San Diego-based General Atomics Aeronautical Systems said Monday its tanker drone has successfully demonstrated taxi operations on an simulated aircraft carrier deck with operators using Wii-like controllers.

“This demonstration proves that the GA-ASI solution will integrate into existing ship operations, and that translates into less time spent steaming into the wind for launches and recoveries,” said David R. Alexander, president of the aircraft systems division.

The test involved a Predator C Avenger jet that would be the basis of the planned MQ-25 automated tanker.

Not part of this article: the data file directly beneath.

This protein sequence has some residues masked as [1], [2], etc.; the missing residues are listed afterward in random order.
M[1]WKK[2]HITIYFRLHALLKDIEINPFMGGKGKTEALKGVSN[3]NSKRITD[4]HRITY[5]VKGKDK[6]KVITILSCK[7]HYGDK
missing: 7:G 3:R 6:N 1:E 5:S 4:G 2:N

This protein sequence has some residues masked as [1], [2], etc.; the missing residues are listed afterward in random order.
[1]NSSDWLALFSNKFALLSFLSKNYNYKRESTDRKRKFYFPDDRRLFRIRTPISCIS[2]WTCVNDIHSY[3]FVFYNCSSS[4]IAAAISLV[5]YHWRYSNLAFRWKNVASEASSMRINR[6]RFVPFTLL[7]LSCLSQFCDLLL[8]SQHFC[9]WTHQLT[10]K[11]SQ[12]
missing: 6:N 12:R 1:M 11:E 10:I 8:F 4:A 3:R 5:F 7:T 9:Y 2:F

Ground personnel were able to direct the test aircraft using special director wands that are the same size, shape, and weight as those used today. Gesture-recognition algorithms in the wands react to standard Navy signals used on aircraft carriers.

“MQ-25 will be able to ‘talk back’ to the controller and other flight deck personnel using a small series of LEDs that change colors and/or flash to show that they have received a command and indicate the aircraft’s condition or operating state,” said Alexander.

“To give you an idea of how the system works, think Wii for aircraft control,” he added.

General Atomics, Lockheed Martin and Boeing are vying for the contract to build automated air tankers for the Navy.

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Chris Jennewein

Chris Jennewein is Editor & Publisher of Times of San Diego.